Jim August was born in 1935, in Detroit, and grew up knowing the value of Tikkun Olam, which he learned from the examples set by his parents and grandparents. Jim’s grandparents were supporters of Hebrew Free Loan and Yeshiva Beth Yehudah. Jim’s mother was the president of the Women’s Division of the Jewish Federation and was very involved with Hadassah. His father, a previous Honoree of 8 over 80, was a psychoanalyst and a founding member of Sinai Hospital and played a big role in making it one of the first hospitals in the country to have an inpatient psychiatric ward. Jim remembers its first meetings taking place in his living room. His family's activities, and support of the Jewish and general communities, had a large impact on Jim and his life.

Following his graduation from Cranbrook, Jim attended Northwestern’s Medill School of Journalism, where he studied advertising. After earning an MBA at Michigan, Jim spent six months of active duty in the Army National Guard, followed by 6 years in the reserves. He then went on to work in the advertising business and later owned his own advertising agency called Stone-August, which he and his partner sold in 1999 when Jim retired. Jim and his wife, Doris, have three sons: Larry, Andy, and Tom. Family means everything to him.

Jim has a remarkable track record in community service. 8 Over 80 is not the first time he has been honored. In 2006 Jim received the Jewish Federation’s Lifetime Achievement Award. He has held multiple leadership positions at the Jewish Federation of Metropolitan Detroit, where his work included, but was not limited to budgeting, fundraising, general leadership and cultural activities. He also served on multiple synagogue boards, and was president of Detroit Men’s ORT, the Michigan Jewish Conference, and the National Foundation for Jewish Culture. Jim was the founding president of the Jewish Ensemble Theatre and the Vice President of the Jewish Telegraphic Agency.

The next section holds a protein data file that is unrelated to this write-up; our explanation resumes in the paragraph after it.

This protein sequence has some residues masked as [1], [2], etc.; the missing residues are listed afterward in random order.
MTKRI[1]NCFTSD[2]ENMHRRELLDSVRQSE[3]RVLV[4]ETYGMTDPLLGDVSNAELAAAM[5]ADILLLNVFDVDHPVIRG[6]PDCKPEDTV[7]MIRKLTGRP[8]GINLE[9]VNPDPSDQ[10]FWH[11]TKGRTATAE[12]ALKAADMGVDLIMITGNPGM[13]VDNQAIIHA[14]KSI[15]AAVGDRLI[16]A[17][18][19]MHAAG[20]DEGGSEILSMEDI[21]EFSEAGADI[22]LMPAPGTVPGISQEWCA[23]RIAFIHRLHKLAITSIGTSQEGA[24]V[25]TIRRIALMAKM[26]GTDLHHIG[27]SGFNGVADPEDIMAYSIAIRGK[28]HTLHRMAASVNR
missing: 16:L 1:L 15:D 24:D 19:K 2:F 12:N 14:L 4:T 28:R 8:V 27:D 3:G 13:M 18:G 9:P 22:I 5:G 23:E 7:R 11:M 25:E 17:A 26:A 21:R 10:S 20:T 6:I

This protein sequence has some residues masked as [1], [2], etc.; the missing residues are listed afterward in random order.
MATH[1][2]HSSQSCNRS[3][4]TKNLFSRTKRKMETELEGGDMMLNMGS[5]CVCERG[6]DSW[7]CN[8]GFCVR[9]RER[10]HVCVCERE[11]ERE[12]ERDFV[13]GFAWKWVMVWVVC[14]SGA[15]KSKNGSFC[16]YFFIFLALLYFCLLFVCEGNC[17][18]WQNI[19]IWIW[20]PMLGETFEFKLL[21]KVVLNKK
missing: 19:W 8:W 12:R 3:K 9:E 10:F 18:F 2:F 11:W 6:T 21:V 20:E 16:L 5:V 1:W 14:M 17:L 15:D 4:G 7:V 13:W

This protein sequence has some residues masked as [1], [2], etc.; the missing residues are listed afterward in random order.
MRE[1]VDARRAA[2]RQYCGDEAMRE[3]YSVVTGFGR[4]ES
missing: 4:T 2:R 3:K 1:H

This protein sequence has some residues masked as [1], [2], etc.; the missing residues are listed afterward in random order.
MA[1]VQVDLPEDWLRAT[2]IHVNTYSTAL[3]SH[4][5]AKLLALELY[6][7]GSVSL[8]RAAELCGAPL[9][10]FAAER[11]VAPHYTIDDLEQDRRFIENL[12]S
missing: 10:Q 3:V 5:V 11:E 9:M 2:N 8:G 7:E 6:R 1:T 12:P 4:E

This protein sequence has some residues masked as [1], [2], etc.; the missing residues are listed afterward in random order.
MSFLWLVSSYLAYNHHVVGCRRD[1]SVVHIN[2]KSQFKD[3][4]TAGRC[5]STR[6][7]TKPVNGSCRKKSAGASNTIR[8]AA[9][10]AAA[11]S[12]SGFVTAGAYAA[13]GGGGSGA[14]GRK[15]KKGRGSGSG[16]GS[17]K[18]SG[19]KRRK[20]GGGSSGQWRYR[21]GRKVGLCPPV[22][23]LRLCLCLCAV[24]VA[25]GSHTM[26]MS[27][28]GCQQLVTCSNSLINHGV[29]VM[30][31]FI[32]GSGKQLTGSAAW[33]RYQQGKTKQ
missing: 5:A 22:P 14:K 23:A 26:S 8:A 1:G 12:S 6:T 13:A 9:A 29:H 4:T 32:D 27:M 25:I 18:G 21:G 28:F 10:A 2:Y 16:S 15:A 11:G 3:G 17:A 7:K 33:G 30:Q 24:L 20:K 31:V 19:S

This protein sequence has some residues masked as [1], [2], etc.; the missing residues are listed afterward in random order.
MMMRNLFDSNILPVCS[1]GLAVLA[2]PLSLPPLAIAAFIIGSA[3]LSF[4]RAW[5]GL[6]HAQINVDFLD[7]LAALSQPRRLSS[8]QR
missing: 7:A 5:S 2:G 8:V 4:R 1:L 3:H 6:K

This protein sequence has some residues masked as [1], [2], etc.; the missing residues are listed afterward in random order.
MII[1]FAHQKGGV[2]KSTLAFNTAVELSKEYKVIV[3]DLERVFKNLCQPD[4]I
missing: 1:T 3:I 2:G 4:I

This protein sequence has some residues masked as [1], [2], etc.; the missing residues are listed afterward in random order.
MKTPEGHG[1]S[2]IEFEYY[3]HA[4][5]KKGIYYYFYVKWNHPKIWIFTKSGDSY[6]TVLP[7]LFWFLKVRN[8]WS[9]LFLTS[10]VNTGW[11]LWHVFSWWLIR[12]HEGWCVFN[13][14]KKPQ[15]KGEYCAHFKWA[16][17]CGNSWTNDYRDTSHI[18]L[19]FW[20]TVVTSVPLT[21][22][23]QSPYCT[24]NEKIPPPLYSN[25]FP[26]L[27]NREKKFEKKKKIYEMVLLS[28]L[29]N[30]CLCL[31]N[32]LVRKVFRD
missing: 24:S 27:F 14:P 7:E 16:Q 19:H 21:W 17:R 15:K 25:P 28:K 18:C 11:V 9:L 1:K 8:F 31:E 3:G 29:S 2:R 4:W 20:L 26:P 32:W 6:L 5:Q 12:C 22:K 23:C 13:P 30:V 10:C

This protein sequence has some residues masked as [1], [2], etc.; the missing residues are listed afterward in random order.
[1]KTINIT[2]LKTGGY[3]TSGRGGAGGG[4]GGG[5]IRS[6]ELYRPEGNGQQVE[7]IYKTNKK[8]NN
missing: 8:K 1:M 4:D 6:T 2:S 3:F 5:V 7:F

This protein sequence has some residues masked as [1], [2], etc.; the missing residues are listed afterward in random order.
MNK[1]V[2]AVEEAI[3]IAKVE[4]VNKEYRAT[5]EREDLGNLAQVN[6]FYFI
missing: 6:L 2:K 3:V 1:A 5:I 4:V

Jim especially expressed his love for helping build the community and cultural organizations. He believes that this type of community service work is so important because it brings quality to people’s lives by giving them a way to be active beyond religious involvement. Jim’s goal has always been to keep the Jewish community alive and provide people with many different organizations to participate in, and benefit from.

Jim looks at his community service work as opportunities, and he explained to me that he grew up understanding that one of your responsibilities as a person is to play a role in the community as much as you are able. Jim is honored today because throughout his life he has stuck to these values. His contributions and dedication to the Jewish community are beyond inspiring